How will stocks react to Hurricane Sandy?

Sandy dropped just below hurricane status before making landfall near Atlantic City, N.J. and left devastation all along the East Coast. CBS News' Jeff Glor reports.

(MoneyWatch) As Hurricane Sandy approached the East Coast on Monday, investors did what they usually do in such cases -- they ran for the safety of Treasury bonds. This despite even Jim Cramer telling investors that making moves based on the storm isn't likely to make you money. Fleeing to safety once a storm is on the way is the kind of reaction that gets investors in trouble: when you get away from your investment plan and make decisions based on the short term.

One of the most important concepts that investors need to understand in order to be successful is that a huge share of stock returns is attributable to surprises -- unforecastable events. This can mean natural disasters such as the 2011 Japanese earthquake, man-made disasters such as the 2006 BP oil spill or simply earnings announcements that don't line up with market expectations. So the first thing you should ask about a hurricane is: Am I the only one who knows about the storm and the potential damage it can do?

If you've been following my blog for a while, you know my feelings on what Jim Cramer does, but I have to give him credit when he gives good advice. When talking about investing in companies such as Home Depot (HD) or Lowe's (LOW) in light of the storm, he said, "those stocks would have moved days ago, long before anyone even knew who Sandy was. The market is, in fact, ready to make money off of those late-comers to the hurricane trade. That's why investing, not trading, makes more sense than ever."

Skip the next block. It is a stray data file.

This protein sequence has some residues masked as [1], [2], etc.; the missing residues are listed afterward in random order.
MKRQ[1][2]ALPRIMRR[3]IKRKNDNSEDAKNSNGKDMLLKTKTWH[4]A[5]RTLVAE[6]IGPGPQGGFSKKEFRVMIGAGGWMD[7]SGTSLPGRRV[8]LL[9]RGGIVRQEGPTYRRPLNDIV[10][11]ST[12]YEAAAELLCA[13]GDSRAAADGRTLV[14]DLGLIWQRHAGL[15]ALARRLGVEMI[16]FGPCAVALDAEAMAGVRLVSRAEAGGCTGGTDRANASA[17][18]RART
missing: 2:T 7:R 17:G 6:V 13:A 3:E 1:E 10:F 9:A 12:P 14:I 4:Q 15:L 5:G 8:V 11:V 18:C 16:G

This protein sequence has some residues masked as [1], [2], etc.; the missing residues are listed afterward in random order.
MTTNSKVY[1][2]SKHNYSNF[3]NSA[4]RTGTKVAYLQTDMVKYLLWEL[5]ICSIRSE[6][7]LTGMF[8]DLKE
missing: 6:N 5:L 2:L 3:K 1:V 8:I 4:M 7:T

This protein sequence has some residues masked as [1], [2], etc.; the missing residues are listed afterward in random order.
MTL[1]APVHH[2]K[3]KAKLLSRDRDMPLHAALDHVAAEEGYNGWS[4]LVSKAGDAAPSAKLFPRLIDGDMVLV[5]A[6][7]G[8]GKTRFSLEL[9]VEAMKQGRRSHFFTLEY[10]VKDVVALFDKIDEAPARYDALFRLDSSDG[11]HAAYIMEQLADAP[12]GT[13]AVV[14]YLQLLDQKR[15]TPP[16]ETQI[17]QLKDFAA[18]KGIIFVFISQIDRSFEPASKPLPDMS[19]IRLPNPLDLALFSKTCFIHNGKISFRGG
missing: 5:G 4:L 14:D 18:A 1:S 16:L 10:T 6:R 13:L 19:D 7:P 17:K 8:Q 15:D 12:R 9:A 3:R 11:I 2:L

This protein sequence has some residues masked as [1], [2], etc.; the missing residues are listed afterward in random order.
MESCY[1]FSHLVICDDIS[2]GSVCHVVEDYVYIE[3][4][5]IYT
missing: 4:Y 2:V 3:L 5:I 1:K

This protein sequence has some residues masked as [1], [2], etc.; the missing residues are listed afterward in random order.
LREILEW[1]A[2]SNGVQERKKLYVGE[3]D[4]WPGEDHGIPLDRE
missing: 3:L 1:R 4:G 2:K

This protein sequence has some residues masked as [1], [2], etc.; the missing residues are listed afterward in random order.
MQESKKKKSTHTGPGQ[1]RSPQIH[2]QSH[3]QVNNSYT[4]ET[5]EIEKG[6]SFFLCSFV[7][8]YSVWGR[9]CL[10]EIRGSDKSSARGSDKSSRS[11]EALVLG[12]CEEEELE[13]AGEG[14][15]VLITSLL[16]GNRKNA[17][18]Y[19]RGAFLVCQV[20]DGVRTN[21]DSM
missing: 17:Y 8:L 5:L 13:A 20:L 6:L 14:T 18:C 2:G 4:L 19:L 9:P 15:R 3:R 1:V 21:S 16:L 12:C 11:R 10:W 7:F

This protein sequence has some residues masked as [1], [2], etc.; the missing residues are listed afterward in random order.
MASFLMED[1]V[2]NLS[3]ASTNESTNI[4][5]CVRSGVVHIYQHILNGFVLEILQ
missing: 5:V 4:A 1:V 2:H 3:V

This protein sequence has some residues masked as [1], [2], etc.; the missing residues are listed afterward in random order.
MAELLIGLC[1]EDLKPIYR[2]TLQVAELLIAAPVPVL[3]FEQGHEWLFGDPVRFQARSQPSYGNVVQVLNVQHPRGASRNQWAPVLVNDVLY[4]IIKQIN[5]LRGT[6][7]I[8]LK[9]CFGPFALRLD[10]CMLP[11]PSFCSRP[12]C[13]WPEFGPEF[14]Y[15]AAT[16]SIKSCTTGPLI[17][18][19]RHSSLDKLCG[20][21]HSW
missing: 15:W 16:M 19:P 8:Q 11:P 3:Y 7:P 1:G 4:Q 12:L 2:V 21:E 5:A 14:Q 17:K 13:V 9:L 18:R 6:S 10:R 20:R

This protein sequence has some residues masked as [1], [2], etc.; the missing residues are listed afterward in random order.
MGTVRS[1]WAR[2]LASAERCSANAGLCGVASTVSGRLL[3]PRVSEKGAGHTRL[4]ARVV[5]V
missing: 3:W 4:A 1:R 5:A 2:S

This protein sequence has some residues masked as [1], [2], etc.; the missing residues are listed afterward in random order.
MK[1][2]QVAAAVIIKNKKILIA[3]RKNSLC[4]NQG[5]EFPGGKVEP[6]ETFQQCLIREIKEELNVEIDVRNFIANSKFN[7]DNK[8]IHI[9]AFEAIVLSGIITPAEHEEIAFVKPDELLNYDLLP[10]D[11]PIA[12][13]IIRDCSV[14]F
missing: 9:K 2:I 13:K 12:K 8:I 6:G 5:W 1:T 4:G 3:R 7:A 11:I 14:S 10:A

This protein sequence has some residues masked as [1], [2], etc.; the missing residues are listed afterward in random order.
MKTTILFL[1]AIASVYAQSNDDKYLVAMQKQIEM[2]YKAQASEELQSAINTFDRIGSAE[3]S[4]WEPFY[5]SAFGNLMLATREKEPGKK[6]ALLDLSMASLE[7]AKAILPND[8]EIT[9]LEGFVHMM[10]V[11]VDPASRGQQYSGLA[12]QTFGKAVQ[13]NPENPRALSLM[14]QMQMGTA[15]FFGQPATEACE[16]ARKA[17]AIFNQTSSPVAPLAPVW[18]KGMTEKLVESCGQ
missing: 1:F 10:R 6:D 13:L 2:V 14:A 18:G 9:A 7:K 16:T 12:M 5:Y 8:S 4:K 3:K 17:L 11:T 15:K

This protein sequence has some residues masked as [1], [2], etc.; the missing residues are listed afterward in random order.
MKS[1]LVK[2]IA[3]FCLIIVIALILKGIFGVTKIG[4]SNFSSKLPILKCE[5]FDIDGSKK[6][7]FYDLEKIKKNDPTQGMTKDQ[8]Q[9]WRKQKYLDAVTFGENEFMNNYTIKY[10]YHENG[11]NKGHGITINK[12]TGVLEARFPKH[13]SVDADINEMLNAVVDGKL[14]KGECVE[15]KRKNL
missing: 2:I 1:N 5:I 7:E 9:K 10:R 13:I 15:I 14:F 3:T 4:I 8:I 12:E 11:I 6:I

Since the storm has been a highly publicized event, it's obvious the investors are well aware of the impact the storm can have. Therefore, we can safely assume that the expected outcome is already built into prices. So, for example, the prices of the stocks of insurance companies surely already include an estimate of losses. Thus, it's only if the losses are greater than expected that we should expect their stock prices to fall further. On the other hand if the losses are less than expected, their stocks are likely to rise. Again, surprises are what cause the big price moves, and by definition surprises aren't forecastable. (That doesn't seem to stop investors from reacting anyway.)

One of the great things about being a believer in the relatively high efficiency of markets -- and avoiding the mistakes active investors persistently make -- is that it allows you focus on the really important things in your life, such as your family, friends, hobbies, and so on.

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    Larry Swedroe is a principal and director of research for the BAM Alliance. He has authored or co-authored 12 books, including his most recent, Think, Act, and Invest Like Warren Buffett. His opinions and comments expressed on this site are his own and may not accurately reflect those of the firm.

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